We love trying out new methods of recycling every time that a new initiative has come along. The latest recycling initiative we do is to collect soft plastic for recycling. Both the Co-op, Tesco and Sainsbury’s collect soft plastic for recycling.

Obviously it is best to try and reduce your use of plastic, but what you do use you can collect for recycling. Family members from down the road also collect their soft plastic which they pass onto me. Other things collected for recycling include tooth paste tubes and brushes (Mellors the Chemist in Warwick collect them for recycling), stationery (Ryman’s the stationers collect them) and empty blister packs (the dispensary in Superdrug in Leamington collect them).

I work at the Warwick Manufacturing Group at the University of Warwick, who are very sustainably minded. I am one of the Green Champions, who work together to help make the campus greener. One task I do is extend the current recycling scheme already in place by collecting things such as old stationery, tooth paste tubes (which I mentioned earlier), etc,. I have collection points in various buildings around the campus and a colleague and I visit the collection points once a week before work. I then sort what is collected and drop it off at the afore mentioned places when I am in the area. In the kitchen areas in the building where I work, I have collection points for used teabags/tea leaves/coffee grounds and disposable wooden stirrers. I collect these most days and take them home. The teabags/tea leaves/coffee grounds go into the food caddy which the council collects and the wooden stirrers go into the green compost bin.

Planting at the Children's Forest


With transport, when I do use the car, I drive it carefully, so as to reduce fuel consumption. I also do not have a bigger engine than what I need. Combining several journeys into one reduces fuel consumption.

I work at WMG at Warwick University. I would catch the bus in more often, but although the buses in between Leamington and the university are good, the buses in between Radford Semele and Leamington are not so frequent. The one day it does work out to be practical is on Fridays, when we finish work earlier. So I do use it then, which is better than not using it at all.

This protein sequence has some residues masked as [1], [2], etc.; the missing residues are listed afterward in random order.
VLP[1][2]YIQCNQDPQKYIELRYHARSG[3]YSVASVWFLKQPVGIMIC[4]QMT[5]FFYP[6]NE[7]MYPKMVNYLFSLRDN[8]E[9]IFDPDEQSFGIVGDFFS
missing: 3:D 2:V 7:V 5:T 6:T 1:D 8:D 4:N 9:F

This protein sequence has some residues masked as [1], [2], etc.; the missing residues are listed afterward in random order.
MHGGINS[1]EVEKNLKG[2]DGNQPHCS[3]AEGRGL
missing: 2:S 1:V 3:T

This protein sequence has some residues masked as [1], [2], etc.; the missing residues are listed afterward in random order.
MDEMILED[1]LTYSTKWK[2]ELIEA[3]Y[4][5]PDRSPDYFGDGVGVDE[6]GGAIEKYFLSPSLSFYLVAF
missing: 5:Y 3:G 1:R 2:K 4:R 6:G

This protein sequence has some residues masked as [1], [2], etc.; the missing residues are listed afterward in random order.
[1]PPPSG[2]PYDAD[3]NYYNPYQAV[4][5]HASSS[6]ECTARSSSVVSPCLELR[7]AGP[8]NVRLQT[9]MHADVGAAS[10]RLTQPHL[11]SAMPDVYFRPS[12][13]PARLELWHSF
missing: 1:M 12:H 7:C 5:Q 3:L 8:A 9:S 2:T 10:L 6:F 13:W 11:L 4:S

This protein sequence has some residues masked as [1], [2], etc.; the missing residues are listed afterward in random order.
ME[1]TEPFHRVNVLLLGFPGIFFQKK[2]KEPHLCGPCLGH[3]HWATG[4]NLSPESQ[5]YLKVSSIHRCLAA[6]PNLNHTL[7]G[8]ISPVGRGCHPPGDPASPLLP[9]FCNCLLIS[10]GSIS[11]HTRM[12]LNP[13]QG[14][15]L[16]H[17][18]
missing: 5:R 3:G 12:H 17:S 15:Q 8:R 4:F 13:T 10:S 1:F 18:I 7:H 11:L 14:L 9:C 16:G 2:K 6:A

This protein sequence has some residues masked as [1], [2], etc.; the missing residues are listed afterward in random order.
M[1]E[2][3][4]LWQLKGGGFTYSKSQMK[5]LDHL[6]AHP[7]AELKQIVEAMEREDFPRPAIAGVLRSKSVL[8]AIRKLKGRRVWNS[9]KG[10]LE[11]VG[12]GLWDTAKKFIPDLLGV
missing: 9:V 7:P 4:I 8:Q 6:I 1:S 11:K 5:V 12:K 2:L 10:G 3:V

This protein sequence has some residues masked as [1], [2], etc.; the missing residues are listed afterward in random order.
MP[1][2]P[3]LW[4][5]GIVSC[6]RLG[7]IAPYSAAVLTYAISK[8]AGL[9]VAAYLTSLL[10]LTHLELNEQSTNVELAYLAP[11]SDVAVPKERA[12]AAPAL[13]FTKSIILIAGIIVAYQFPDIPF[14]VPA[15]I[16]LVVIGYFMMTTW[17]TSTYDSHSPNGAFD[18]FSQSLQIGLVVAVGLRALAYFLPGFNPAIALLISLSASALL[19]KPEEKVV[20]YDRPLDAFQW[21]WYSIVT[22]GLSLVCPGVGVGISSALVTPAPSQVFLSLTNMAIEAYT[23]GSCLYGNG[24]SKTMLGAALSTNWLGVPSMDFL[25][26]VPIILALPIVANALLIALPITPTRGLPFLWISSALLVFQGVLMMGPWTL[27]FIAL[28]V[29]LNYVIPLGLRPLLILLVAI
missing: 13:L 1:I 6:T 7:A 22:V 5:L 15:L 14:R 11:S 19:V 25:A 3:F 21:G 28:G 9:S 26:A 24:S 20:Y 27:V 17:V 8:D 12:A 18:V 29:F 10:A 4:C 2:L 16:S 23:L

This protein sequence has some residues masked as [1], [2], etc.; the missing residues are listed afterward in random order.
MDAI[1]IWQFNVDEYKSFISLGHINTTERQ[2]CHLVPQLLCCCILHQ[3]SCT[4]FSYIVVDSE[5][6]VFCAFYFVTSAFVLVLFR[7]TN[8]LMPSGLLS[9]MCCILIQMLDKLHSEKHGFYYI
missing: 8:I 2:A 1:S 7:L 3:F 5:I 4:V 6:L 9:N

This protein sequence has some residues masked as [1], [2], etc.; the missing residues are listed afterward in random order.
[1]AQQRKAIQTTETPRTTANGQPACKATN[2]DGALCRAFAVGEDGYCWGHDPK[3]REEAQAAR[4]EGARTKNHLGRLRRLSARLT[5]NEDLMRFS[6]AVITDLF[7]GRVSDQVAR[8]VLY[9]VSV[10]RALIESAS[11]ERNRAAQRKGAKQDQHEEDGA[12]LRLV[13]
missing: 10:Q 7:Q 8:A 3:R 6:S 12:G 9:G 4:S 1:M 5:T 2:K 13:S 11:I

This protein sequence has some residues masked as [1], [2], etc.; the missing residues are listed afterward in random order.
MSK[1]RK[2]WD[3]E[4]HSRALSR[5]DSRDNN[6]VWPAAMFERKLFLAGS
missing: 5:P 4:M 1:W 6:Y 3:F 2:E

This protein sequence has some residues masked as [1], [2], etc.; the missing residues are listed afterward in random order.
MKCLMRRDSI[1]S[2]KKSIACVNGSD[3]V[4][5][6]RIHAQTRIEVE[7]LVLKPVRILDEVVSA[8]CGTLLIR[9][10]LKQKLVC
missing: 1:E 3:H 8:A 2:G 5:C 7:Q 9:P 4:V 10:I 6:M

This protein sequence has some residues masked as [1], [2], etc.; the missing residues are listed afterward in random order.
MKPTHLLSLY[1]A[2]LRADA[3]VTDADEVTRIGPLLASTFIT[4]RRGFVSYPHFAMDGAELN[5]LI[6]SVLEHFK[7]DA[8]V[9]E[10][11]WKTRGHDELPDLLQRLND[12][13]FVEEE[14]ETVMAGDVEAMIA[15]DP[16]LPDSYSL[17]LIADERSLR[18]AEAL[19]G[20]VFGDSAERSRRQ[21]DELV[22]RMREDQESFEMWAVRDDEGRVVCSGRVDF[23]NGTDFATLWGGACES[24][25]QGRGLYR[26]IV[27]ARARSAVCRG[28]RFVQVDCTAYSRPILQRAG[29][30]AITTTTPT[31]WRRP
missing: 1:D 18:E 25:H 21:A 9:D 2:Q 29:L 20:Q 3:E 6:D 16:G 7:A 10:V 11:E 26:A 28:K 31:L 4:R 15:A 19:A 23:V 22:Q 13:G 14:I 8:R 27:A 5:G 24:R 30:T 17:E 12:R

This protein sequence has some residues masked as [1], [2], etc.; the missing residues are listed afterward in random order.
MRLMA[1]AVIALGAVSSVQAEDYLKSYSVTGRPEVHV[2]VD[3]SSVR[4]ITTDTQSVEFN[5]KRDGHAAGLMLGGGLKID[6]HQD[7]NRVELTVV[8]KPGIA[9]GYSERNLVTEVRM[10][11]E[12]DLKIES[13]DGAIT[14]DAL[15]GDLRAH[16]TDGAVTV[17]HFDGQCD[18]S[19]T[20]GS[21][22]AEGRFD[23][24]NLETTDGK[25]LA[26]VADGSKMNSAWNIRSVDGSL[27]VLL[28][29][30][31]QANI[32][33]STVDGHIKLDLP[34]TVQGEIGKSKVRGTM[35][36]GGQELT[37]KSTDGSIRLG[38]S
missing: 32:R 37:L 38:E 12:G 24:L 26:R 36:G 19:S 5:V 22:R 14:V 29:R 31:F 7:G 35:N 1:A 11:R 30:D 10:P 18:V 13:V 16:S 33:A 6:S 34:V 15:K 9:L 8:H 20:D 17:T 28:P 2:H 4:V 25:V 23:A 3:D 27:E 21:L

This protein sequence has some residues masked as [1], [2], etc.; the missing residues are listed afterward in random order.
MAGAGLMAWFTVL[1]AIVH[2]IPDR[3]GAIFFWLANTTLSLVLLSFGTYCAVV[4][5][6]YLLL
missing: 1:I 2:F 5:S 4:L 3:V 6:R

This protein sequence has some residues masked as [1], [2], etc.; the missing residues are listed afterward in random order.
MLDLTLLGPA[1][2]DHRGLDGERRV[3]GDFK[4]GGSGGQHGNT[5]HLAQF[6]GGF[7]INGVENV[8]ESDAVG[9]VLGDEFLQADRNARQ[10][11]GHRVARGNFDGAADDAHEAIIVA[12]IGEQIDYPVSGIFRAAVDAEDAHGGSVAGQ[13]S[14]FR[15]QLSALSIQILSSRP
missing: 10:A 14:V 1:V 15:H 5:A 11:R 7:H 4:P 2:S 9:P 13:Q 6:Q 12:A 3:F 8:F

Further Actions

This April I am participating in the Big Green Hike and will be raising money for Rewilding Britain.

I have been involved with various local government consultation groups to do with the environment. Late last year I participated with the mini COP 27 event at Leamington Spa town hall. I have also agreed to engage in further dialogue with the climate emergency group at Warwickshire County Council.

On Saturday 18th March I took part in RAWKUS at Warwick University. This has been going on for several years. When the students move out of on campus accommodation, some of us volunteers go into the kitchen areas and clear them of any food which has been left behind. Unopened, in date packets of food/non alcoholic drink are sorted and sent to various foodbanks/charities. So not only does this benefit local charities, but food which would have gone to waste has been saved for consumption. We have saved several tons over the years. Although it is principally staff and students who participate, people from outside are welcome to help as well, as some do.

We hope this article has inspired and influenced you in ways you can support the environment as an individual.


First published on: 13th April 2023